Mathews Journal of Otolaryngology

Previous Issues Volume 2, Issue 1 - 2023

About the Physiology of Hearing

Myjkowski Jan,* Mielec Polska

Otolaryngology Clinic in Mielec, Poland

*Corresponding author: Jan Myjkowski, Otolaryngology Clinic in Mielec, Poland; Email: [email protected]

Received Date: March 02, 2023

Published Date: March 16, 2023

Citation: Myjkowski J, et al. (2023). About the Physiology of Hearing. Mathews J Otolaryngol. 2(1):05.

Copyrights: Myjkowski J, et al. © (2023).


The hearing theory announced in the first half of the 20th century by Georg von Bekesy requires reviewing and updating. There has been a huge advancement in the sciences ever since, which allows a deep understanding of processes responsible for the reception, processing, and transmission of acoustic information. The study paid attention to several issues related to hearing, which require a deeper analysis. A bold hypothesis was stated that the signal in the form of a sound wave does not necessarily have to run through the cochlear fluids and the basilar membrane. It may reach the hearing cells through the bone of the cochlear enclosure. Attention was drawn to the meaning of the swinging motions of the stirrup and of the inertia in the middle ear and the inner ear. Hearing sounds on the border of the auditory threshold is discussed in the paper, Attention was paid to the problems of mechanical amplification of soft tones of different intensity and frequency, A new mechanism of signal amplification has been proposed, taking place intercellularly ad the molecular level. The problem of the basement membranę resonance during the reception of very short or low frequency was pointed out. The mechanism of the auditory cells has been described. The role of hearing sound wave conduction through soft tissue and bone is emphasized.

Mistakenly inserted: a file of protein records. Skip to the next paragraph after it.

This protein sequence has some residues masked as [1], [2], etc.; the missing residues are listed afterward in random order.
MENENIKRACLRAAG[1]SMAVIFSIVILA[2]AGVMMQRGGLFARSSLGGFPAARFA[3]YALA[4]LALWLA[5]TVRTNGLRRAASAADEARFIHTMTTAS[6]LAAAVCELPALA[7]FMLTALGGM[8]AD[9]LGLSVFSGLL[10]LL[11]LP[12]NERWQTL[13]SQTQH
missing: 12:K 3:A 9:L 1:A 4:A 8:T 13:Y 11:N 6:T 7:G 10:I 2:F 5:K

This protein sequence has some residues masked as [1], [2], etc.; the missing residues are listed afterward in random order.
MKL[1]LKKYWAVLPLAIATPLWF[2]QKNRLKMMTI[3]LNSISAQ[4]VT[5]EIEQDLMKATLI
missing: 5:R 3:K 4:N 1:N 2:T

Keywords: Acoustic Cells, Amplification, Protein Molecules, Receptor, Stapedotomy, Ionic Canals, Transforming, Transmitting Auditory Information.

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